I learn. Unfortunately, I learn. And more and more often these days, when I learn about the Bible, the basis of the religion to which I subscribe, I learn of mistranslations and mis-applications, of curve-fitting and downright dishonesty, of hiding things from the masses for their own good (or for the good of the priestly/clerical class).
I learn that what the Bible often says just is not what I was taught. It’s almost as if the best thing to do to maintain faith is to maintain an ignorance of what is supposed to have been given to us by a loving God to promote faith, or at least to tell the story of unseen things above. . . .
I was reading Numbers the other day and when I got to chapter 5, my breath went away. The whole chapter is rather noxious, beginning with the banishment of lepers from the community, and begs the question (based not just on the remainder of this chapter, but the whole of the Bible): why would they banish and not cure the leper? There is a ritual described in Leviticus (14:49-53) for this, which. while, if performed today by indigenous people, most Christians would refer to as witchcraft or shamanism, was what God apparently described:
And he shall take to cleanse the house two birds, and cedar wood, and scarlet, and hyssop: And he shall kill the one of the birds in an earthen vessel over running water: And he shall take the cedar wood, and the hyssop, and the scarlet, and the living bird, and dip them in the blood of the slain bird, and in the running water, and sprinkle the house seven times: And he shall cleanse the house with the blood of the bird, and with the running water, and with the living bird, and with the cedar wood, and with the hyssop, and with the scarlet: But he shall let go the living bird out of the city into the open fields, and make an atonement for the house: and it shall be clean.
Now for the real bug-a-boo about this Chapter, the test for jealousy, to be used when a man gets a feeling that his wife has been unfaithful. This goes on for 21 verses and is extremely difficult to get any serious commentary about the nature and results of the test.
Like the cure for leprosy, it is a magical test, requiring, among other things, the drinking of a potion made with a “bitter herb,” which, if the woman is guilty, will cause her to abort any baby she might be carrying and forever to remain barren. It is a trial by ordeal, and reading it made me think of the test for witchcraft in the movie Monty Python and the Holy Grail (as did the leprosy cure).
It is an uncomfortable passage for many reasons, not the least of it is that it is clear that the test involves a supernatural action that, if the woman is in fact guilty, causes her to abort the baby. Much is made by the commenters about the need for purity in the lineage, about how this test actually protects women form unreasonably jealous husbands because there is a test, which, if passed, “proves” innocence, about how the effect of a failed test is the direct result of the bitter sin the woman did. Here is verse 27, the result of a failed test, in a few translations of translations
King James: And when he hath made her to drink the water, then it shall come to pass, that, if she be defiled, and have done trespass against her husband, that the water that causeth the curse shall enter into her, and become bitter, and her belly shall swell, and her thigh shall rot: and the woman shall be a curse among her people. [Remember that the word “thigh” generally is referring to sexual organs.]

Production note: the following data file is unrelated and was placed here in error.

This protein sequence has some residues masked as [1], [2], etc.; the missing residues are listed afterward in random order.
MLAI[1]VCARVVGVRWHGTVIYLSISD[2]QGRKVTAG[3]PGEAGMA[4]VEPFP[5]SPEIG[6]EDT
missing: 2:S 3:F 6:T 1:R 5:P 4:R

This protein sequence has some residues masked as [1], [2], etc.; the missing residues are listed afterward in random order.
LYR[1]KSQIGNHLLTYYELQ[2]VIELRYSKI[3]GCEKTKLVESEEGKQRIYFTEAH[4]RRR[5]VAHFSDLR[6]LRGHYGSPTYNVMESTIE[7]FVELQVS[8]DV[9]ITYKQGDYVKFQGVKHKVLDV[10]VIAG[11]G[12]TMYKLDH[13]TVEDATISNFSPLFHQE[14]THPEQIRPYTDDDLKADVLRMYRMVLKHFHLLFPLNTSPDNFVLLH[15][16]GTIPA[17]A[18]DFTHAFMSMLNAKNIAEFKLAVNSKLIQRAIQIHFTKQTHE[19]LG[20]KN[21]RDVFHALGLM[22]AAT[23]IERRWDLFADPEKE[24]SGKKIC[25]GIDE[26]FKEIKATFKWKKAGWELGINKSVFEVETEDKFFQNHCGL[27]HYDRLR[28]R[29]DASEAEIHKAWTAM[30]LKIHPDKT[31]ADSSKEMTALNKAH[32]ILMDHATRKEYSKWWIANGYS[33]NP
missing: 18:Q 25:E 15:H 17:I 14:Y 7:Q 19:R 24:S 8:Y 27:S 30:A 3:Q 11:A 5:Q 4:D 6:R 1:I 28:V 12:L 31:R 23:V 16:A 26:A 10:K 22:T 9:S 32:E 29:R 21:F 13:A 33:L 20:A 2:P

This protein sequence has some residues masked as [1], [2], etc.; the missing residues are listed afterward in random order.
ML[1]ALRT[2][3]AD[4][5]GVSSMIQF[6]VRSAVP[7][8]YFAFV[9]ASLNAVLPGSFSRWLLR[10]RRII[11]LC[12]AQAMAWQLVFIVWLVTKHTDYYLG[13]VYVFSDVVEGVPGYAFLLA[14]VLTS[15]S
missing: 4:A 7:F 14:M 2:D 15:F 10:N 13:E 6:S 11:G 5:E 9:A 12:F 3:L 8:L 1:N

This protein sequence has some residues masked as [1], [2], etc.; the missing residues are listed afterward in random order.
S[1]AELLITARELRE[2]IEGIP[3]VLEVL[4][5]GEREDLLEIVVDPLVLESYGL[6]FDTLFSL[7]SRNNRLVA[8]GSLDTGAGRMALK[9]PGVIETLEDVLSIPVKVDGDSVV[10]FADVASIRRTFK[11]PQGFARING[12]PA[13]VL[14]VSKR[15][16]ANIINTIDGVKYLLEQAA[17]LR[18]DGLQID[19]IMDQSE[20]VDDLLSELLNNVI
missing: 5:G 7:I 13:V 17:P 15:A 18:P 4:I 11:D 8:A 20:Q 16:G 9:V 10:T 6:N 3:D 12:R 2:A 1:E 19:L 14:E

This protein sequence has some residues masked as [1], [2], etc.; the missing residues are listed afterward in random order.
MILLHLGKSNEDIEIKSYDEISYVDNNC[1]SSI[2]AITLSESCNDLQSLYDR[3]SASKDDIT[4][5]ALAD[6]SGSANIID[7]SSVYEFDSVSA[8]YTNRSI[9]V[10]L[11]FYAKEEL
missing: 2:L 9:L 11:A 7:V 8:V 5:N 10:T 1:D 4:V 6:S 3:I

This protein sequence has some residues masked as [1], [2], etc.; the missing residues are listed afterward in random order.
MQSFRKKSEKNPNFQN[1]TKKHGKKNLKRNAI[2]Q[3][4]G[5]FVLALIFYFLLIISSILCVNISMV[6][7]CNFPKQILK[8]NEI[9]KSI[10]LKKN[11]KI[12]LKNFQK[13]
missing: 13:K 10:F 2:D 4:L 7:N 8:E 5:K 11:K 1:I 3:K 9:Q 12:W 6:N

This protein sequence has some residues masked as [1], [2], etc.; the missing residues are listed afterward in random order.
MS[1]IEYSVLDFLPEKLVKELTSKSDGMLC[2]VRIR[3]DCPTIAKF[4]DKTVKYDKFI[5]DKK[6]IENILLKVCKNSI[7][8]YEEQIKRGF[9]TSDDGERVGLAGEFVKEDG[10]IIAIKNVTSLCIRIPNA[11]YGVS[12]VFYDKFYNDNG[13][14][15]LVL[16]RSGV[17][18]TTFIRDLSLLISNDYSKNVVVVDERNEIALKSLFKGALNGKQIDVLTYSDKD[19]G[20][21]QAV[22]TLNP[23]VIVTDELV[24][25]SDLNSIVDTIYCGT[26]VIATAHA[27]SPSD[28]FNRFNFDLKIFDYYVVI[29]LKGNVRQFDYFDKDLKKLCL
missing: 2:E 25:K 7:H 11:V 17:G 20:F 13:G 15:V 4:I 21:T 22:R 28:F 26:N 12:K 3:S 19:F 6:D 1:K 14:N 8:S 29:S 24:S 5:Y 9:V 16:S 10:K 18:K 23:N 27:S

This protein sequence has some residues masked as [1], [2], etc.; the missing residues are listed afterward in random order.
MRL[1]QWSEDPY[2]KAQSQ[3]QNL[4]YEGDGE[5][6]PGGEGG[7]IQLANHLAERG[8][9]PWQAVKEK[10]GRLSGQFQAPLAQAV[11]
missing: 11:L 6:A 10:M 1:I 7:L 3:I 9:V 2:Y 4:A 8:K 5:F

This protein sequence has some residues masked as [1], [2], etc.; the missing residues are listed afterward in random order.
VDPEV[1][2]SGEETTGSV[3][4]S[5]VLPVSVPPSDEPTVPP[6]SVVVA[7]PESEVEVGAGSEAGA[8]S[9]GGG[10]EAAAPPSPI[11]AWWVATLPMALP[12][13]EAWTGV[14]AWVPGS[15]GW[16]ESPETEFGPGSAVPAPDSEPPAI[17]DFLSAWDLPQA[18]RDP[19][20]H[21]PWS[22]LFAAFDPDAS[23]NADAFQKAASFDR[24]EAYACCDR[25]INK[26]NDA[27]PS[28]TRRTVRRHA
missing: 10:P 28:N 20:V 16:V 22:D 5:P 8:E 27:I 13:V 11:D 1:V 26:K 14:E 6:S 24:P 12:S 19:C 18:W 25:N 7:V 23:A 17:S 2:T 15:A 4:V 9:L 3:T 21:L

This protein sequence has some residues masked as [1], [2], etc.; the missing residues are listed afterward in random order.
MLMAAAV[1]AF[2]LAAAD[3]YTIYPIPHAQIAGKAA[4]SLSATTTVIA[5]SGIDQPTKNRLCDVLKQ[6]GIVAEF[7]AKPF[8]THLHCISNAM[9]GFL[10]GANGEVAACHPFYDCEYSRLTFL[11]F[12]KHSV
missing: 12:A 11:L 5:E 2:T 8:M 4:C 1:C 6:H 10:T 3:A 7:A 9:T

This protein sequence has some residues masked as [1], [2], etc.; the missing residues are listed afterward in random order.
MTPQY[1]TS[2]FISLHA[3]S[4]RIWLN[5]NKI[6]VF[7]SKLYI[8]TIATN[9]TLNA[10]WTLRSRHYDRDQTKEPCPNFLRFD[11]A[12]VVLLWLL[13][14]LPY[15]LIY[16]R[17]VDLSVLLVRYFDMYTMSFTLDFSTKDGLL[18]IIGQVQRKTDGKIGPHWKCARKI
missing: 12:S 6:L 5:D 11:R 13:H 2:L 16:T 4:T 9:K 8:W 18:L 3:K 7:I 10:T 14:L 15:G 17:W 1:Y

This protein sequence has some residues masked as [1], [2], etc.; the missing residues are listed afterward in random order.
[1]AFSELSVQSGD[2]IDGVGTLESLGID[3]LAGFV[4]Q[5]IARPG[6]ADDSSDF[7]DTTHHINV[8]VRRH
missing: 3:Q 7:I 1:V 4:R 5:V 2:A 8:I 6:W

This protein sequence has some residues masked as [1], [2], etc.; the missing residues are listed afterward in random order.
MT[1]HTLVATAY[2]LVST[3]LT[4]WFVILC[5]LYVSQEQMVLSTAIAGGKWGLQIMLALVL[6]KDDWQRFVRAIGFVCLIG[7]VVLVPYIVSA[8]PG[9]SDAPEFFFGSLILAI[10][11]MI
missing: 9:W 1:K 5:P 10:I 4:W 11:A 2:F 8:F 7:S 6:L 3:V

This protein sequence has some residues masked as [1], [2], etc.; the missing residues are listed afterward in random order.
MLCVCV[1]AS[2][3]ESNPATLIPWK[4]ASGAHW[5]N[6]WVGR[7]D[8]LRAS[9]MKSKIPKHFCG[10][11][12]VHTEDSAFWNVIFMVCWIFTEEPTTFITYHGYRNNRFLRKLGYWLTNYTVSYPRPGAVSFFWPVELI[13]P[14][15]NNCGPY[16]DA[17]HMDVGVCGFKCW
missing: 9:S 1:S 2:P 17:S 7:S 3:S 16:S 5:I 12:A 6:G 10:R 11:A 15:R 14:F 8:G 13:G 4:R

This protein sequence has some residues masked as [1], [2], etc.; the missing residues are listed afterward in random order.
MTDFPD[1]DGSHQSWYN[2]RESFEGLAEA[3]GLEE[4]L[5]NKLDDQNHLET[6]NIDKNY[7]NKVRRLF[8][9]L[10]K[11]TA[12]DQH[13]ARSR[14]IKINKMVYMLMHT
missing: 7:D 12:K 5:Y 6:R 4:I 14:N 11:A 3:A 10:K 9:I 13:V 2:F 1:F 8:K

NET: When he has made her drink the water, then, if she has defiled herself and behaved unfaithfully toward her husband, the water that brings a curse will enter her to produce bitterness–her abdomen will swell, her thigh will fall away, and the woman will become a curse among her people.
Probably as clear as mud, so, let’s look at one more, the 2011 NIV:
If she has made herself impure and been unfaithful to her husband, this will be the result: When she is made to drink the water that brings a curse and causes bitter suffering, it will enter her, her abdomen will swell and her womb will miscarry, and she will become a curse.
I have been in I don’t know how many churches where the preacher preached the bible “Verse-by-Verse,” expounding on them all and never once heard this. What I heard was what I referred to in the discussion on commentary; it protected the woman from n unreasonably jealous husband the need for purity, to become barren and so on. What I did not hear was that if the woman was guilty of adultery and pregnant from the act, then God’s test caused her to abort the baby.
Still not clear enough?
God kills the unborn babies of women guilty of adultery when this test is enacted.
Most amazingly, some bible “scholars” have concluded that if we knew the identity of the bitter herb which Moses used, the same test would work today.” (See the musings of Martin Ralph DeHaan (March 23, 1891 – December 13, 1965), a Bible teacher, the founder of the Radio Bible Class, and the co-editor of a monthly devotional guide Our Daily Bread.
The upshot of all of this is that not only is there no prohibition in the Bible about abortion, the priests actually cause it in the case of adultery. Life begins at conception? Sanctity of life?
Argue this all you want, but please, do not use the Bible as support.
Ok, I know: I will be told I am taking this out of contextand that we are not bound by the Old Testament anyway, so why bother? To which, I respond: please give me a context that justifies God’s command to kill unborn babies (especially if you also say life begins at conception and all life is sacred) and explain why we ignore this verse and remember the supposed verses on homosexuality, or more tot he point, if we are not under the old law, why don;t we just chunk it altogether?